Science and Religion, aux 7: Resources on the Fossil Record.

March 8, 2018.

Yesterday I talked about the first part of our discussion on the evidence of evolution (click here to view post, or here for an introduction to the series) in effort to explain why virtually all working biologists and paleontologists accept evolution as the viable model for how the diversity of life on this planet came to be. The first part of the evidence came mostly from the fossil record. Though the record has shown this evidence for many years, relatively recent discoveries of transitional forms have propelled it forward. The next part of our discussion on the evidence of evolution will be on the genetic evidence that has come about even more recently and essentially stopped any doubt of the concept of common ancestry. The mechanisms of evolution might still be getting hashed out (depending on who you talk to, of course), but the evidence and data of common ancestry from genetics is clear.

However, to do it justice, I’m not sure I will be able to complete the post before tomorrow (I’ve got a lot going on right now). I am going to try to complete it before Monday. In the meantime, I’d like to give you some resources that further expand on the evidence of evolution in the fossil record. I somewhat intentionally stayed away from human evolution yesterday so as to quell a bit of the controversial nature of the topic, but Biologos has a couple of lengthy series on the topic of human evolution that I would recommend you read if you want to get acquainted with the evidence and why paleontologists think the way they do. The series are written by James Kidder who is a palaeoanthropologist. A link to the archive of his 19-part series can be accessed here:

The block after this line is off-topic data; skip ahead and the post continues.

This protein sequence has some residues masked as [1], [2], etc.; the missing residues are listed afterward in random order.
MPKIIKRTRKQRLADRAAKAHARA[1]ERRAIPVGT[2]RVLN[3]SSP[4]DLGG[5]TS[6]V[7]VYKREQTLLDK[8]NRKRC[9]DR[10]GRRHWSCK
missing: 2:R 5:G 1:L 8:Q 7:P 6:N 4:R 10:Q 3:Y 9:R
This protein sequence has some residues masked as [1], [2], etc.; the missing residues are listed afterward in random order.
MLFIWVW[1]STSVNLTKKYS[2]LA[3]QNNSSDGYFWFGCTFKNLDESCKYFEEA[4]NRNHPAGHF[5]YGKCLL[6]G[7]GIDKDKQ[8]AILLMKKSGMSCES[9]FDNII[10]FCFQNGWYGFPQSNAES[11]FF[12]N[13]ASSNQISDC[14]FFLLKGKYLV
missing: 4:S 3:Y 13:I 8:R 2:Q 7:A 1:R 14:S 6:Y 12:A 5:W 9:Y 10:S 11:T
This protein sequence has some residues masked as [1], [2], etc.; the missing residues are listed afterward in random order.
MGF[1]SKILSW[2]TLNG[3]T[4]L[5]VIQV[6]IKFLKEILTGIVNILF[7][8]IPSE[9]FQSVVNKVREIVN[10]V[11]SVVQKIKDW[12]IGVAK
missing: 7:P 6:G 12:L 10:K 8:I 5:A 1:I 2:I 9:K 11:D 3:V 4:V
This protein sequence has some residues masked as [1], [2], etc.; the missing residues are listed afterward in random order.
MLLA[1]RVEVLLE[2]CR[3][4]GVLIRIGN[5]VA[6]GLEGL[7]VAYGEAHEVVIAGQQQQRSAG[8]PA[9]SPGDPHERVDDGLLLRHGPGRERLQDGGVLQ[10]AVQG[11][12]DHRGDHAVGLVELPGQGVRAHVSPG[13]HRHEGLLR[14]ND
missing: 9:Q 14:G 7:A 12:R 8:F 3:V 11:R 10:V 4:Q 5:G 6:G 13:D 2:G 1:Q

Kidder also runs a blog entitled “Science and Religion: A View from an Evolutionary Creationist”, which can be accessed here:

For more evidence from the fossil record, talk origins has a series on “29+ Evidences for Macroevolution” which has a specific section on intermediate and transitional forms:

And also a FAQ dedicated to “Transitional Vertebrate Fossils” (which was written over 20 years ago! So the list doesn’t even include all the more recent discoveries):

I encourage you to check out the sources and evidence with an open mind, if at the very least to simply have an informed discussion. After we finish the evidences and comments on different views, we will move on to discussion the implications for faith. Stay tuned!

In Him,


Leave a Reply, seasoned with salt.

Fill in your details below or click an icon to log in: Logo

You are commenting using your account. Log Out / Change )

Twitter picture

You are commenting using your Twitter account. Log Out / Change )

Facebook photo

You are commenting using your Facebook account. Log Out / Change )

Google+ photo

You are commenting using your Google+ account. Log Out / Change )

Connecting to %s